So i searched to figure out how to get this to work and no luck that i found anything but people getting white screens. I did manage to get it work but haven’t got it to work with a desktop environment, works great for console and DietPi-Cloudshell. just follow below instructions and it should work, possibly work with other waveshare screens.
select “1 : Display Options”
select “3 : LCD Panel addon”
exit and reboot
~$ sudo apt install git
~$ sudo git clone https://github.com/waveshare/LCD-show.git
~$ cd LCD-show/
~$ sudo ./LCD35-show
wait for rebbot
~$ sudo nano /DietPi/config.txt
change “framebuffer_width=320” to “framebuffer_width=480”
change “framebuffer_height=240” to “framebuffer_height=320”
change “dtoverlay=waveshare32” to “dtoverlay=waveshare35a”
~$ sudo reboot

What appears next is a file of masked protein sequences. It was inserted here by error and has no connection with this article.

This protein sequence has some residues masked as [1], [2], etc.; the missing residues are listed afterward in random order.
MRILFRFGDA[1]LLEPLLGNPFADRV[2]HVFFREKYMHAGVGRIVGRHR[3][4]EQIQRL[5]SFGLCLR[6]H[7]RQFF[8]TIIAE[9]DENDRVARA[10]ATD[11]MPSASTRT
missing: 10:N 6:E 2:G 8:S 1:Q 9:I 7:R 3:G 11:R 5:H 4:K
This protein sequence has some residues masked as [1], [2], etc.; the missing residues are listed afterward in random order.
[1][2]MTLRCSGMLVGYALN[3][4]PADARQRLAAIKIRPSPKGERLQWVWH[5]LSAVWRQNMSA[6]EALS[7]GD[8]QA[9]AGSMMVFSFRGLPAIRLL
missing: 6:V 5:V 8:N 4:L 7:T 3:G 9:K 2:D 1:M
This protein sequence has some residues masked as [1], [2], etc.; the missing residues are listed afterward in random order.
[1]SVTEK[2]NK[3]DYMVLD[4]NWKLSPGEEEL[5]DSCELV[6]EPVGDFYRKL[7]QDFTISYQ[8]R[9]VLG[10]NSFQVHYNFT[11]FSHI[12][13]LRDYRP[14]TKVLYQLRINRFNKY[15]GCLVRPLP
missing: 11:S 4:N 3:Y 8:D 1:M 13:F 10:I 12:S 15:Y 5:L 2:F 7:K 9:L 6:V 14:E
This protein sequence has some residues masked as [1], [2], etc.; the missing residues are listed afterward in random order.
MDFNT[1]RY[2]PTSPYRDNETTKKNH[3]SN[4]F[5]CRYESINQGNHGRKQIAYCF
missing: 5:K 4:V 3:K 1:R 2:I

Thank you so much for this! After hours of trying to get this going, this worked like a charm!
Jep, many thanks for sharing, I hope me or someone finds time to implement into DietPi: https://github.com/MichaIng/DietPi/issues/2394
I still haven’t figured out how to get it to run with a desktop environment I wish someone could help but I’m at ends meet with this, no expert just messing around
The biggest thing is the dtoverlay needs to be added but I don’t know how to other than to load the driver for the screen
Thanks for this, finally managed to get something other than a white screen running…
anyone have an idea how i can get PADD to load?
I’m able to do it on ‘lite’ RPi image but on this would be ideal
it has to be possible somehow
I am trying to do the same thing and cannot believe there are no newer threads to be found.
I almost got a waveshare 3.5" B working following the steps above, but not quite.
Now there seem to be two screen buffers on top of each other - the tty1 I want (ie. login) and another showing DietPi Preboot information like the cpu governor info, and whenever I write something eg. try to log in, or run padd, the DietPi-preboot-text overwrites the screen and the stuff I want just flickers…
Answering my own questiong, killing off process “fbcp” did the trick!
This was started in /etc/rc.local from wher I can disable it from running on boot.